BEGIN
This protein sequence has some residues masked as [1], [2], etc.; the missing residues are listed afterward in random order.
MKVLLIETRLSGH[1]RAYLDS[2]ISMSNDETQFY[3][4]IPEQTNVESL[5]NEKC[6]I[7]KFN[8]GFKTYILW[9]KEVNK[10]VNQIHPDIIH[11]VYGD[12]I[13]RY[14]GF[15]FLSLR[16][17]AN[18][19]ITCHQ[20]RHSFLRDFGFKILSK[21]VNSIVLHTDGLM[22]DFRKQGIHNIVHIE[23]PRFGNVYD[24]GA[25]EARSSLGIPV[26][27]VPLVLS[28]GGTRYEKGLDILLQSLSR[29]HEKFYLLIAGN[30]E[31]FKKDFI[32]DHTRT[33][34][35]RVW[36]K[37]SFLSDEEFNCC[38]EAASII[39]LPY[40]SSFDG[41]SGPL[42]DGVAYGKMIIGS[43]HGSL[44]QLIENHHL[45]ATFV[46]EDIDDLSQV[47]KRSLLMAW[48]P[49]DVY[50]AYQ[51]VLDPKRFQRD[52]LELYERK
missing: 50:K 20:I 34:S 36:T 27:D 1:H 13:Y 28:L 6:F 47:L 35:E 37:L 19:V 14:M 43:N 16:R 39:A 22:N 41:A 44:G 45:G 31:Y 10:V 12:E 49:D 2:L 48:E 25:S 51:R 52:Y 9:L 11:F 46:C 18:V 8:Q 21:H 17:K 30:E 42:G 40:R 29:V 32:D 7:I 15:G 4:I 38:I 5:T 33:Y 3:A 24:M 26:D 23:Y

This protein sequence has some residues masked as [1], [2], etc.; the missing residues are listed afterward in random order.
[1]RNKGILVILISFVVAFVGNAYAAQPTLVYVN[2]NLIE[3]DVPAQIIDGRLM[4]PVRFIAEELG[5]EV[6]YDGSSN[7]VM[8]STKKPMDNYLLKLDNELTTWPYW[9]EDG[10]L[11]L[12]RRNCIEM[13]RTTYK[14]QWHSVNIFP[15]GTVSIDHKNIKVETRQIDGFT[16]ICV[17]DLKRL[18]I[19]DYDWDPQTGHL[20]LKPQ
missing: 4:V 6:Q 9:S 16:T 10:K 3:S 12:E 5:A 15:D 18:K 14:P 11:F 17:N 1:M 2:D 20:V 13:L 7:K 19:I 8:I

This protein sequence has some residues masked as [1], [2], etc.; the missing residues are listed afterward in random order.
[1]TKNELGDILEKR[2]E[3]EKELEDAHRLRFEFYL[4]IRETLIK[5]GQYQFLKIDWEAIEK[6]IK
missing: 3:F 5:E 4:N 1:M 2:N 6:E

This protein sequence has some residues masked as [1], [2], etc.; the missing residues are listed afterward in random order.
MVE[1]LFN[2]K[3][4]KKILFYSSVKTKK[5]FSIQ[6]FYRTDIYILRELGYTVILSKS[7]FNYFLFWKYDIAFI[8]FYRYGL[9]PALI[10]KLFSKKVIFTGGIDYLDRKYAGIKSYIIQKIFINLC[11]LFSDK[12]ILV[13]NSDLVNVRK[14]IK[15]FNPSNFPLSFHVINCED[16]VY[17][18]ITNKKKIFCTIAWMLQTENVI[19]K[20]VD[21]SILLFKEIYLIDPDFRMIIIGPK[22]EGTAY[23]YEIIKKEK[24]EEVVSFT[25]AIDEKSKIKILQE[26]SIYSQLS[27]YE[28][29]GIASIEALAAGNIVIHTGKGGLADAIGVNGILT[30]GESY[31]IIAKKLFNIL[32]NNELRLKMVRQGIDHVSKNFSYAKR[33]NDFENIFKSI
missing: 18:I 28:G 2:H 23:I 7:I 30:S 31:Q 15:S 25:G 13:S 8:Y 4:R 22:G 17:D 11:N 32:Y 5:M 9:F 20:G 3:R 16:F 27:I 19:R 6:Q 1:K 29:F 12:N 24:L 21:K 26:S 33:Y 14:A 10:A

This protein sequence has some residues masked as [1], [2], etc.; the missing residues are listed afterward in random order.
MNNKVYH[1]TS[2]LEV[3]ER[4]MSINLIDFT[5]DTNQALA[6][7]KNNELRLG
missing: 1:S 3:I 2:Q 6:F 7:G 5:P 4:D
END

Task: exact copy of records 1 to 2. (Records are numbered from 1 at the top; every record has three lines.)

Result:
This protein sequence has some residues masked as [1], [2], etc.; the missing residues are listed afterward in random order.
MKVLLIETRLSGH[1]RAYLDS[2]ISMSNDETQFY[3][4]IPEQTNVESL[5]NEKC[6]I[7]KFN[8]GFKTYILW[9]KEVNK[10]VNQIHPDIIH[11]VYGD[12]I[13]RY[14]GF[15]FLSLR[16][17]AN[18][19]ITCHQ[20]RHSFLRDFGFKILSK[21]VNSIVLHTDGLM[22]DFRKQGIHNIVHIE[23]PRFGNVYD[24]GA[25]EARSSLGIPV[26][27]VPLVLS[28]GGTRYEKGLDILLQSLSR[29]HEKFYLLIAGN[30]E[31]FKKDFI[32]DHTRT[33][34][35]RVW[36]K[37]SFLSDEEFNCC[38]EAASII[39]LPY[40]SSFDG[41]SGPL[42]DGVAYGKMIIGS[43]HGSL[44]QLIENHHL[45]ATFV[46]EDIDDLSQV[47]KRSLLMAW[48]P[49]DVY[50]AYQ[51]VLDPKRFQRD[52]LELYERK
missing: 50:K 20:I 34:S 36:T 27:D 1:H 13:Y 28:L 6:F 47:L 35:E 37:L 19:V 14:M 43:N 16:R 39:A 22:N 41:A 44:G 45:G 31:Y 10:V 12:E 49:D 2:L 48:E 25:S 51:R 52:Y 9:L 11:F 46:C 18:V 8:Q 21:H 17:K 30:E 42:G 40:R 29:V 32:D 7:I 15:G 4:I 38:I 5:T 33:Y 3:A 24:M 26:D 23:Y

This protein sequence has some residues masked as [1], [2], etc.; the missing residues are listed afterward in random order.
[1]RNKGILVILISFVVAFVGNAYAAQPTLVYVN[2]NLIE[3]DVPAQIIDGRLM[4]PVRFIAEELG[5]EV[6]YDGSSN[7]VM[8]STKKPMDNYLLKLDNELTTWPYW[9]EDG[10]L[11]L[12]RRNCIEM[13]RTTYK[14]QWHSVNIFP[15]GTVSIDHKNIKVETRQIDGFT[16]ICV[17]DLKRL[18]I[19]DYDWDPQTGHL[20]LKPQ
missing: 4:V 6:Q 9:S 16:T 10:K 3:S 12:E 5:A 15:D 18:K 14:P 11:F 17:N 1:M 2:D 20:V 13:L 7:K 19:I 8:I